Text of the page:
STEM teaching project offers new opportunities for lockdown learning

Edinburgh Napier collaborates with University of Glasgow on major online event

Date posted

15 June 2020

12:55

A science education programme is turning social distancing into an opportunity for school pupils and teachers to spend their summer learning online.

The Summer STEM Academy is making workshops on a wide variety of science and engineering topics available online for free from Monday 15 June.

Led by the University of Glasgow in collaboration with Edinburgh Napier, it features 26 workshops containing videos and activities for teachers, pupils and wider school communities.

All but one involve a video introduction from an expert to a unique project which can be done at home and an explanation of the science behind it. Each of the workshops offer a worksheet to guide learners through activities and experiments such as designing racing cars and measuring the speed of sound.

Volunteers from Edinburgh Napier and the Universities of Glasgow, Edinburgh, Heriot Watt and Strathclyde have crafted workshop activities on topics including robotics, biodiversity and space colonisation.

Edinburgh Napier’s Professor Mark Huxham has organised activities based on biodiversity, and there is also the use of coding to design and control robots with our computer engineering team, and the use of CAD/CAM software to design F1 cars with industry leading experts and ENU engineers in a schools challenge.

Representatives from organisations including the SS Explorer, BioCity UK, Heart of Midlothian FC, the Royal Society of Chemistry and the Royal Academy of Engineering have also contributed their expertise on aeronautical engineering, life sciences, sports science, climate change and the science of sound.

Teachers and students will also have the opportunity to brush up on new science teaching skills with a workshop provided by the Royal Academy of Engineering’s Connecting STEM Teachers initiative. They’ll also have the chance to design their own science teaching resources during a workshop provided by Timstar UK and the WF Education group.

Andrew Gallacher, Head of Teacher Education at Edinburgh Napier, said: “Even three months ago the idea of organising a major Science, Technology, Engineering and Maths event and placing it online would have seemed ambitious. 

Portrait of Andrew Gallacher in classroom setting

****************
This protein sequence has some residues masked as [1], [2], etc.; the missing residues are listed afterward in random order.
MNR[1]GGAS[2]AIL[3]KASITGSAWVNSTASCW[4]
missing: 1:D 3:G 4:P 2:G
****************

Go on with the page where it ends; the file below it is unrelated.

“However, this is exactly what we have done with the Summer STEM Academy. It represents a fantastic opportunity for pupils, teachers, academics and business innovators to explore stimulating workshops that are structured to offer blended learning and enthuse participants of all ages. 

“Such is the global appetite for such an event that the organisers have now received countless information requests from many countries that include Japan, South Korea and the USA.”

The Summer STEM Academy was launched in 2018 and brought high school pupils from 13 local authorities to locations in and around Glasgow, along with registered and probationer primary and secondary teachers.

Follow-up interviews with participants found that both pupils and teachers were significantly more engaged with science, and a reduction in anxiety about both learning and teaching STEM subjects.

Dr Margaret Ritchie, of the University of Glasgow’s School of Chemistry, has organised each of the Summer STEM Academy events and led the effort to put this year’s projects online.

Dr Ritchie said: “The Summer STEM Academy programme was built from the ground up to create quality partnerships between universities, schools and businesses and find new ways for them to benefit from working together.

“It gives students the chance to see academia and industry up close, student teachers the chance to learn new methods of teaching, and academics and industry professionals the chance to reach out to younger people and shape their understanding of how science and business intersect.

“The coronavirus turned our plans for the third year of the Summer STEM Academy upside-down, but it’s also given us the opportunity to open up our workshops and reach a much bigger audience by putting them online. We also hope that it will keep participants engaged and interested in science while schools remain closed, and ensure they’re motivated to learn when schools reopen.

“Our content comes from volunteers across a broad spectrum of backgrounds, from an undergraduate student through academics to industry veterans. They’ve given us a lot of great content for school pupils and student teachers alike, and we’re really excited to make it available for them to explore over the summer.”

The Summer STEM Academy is supported by the Royal Society of Chemistry.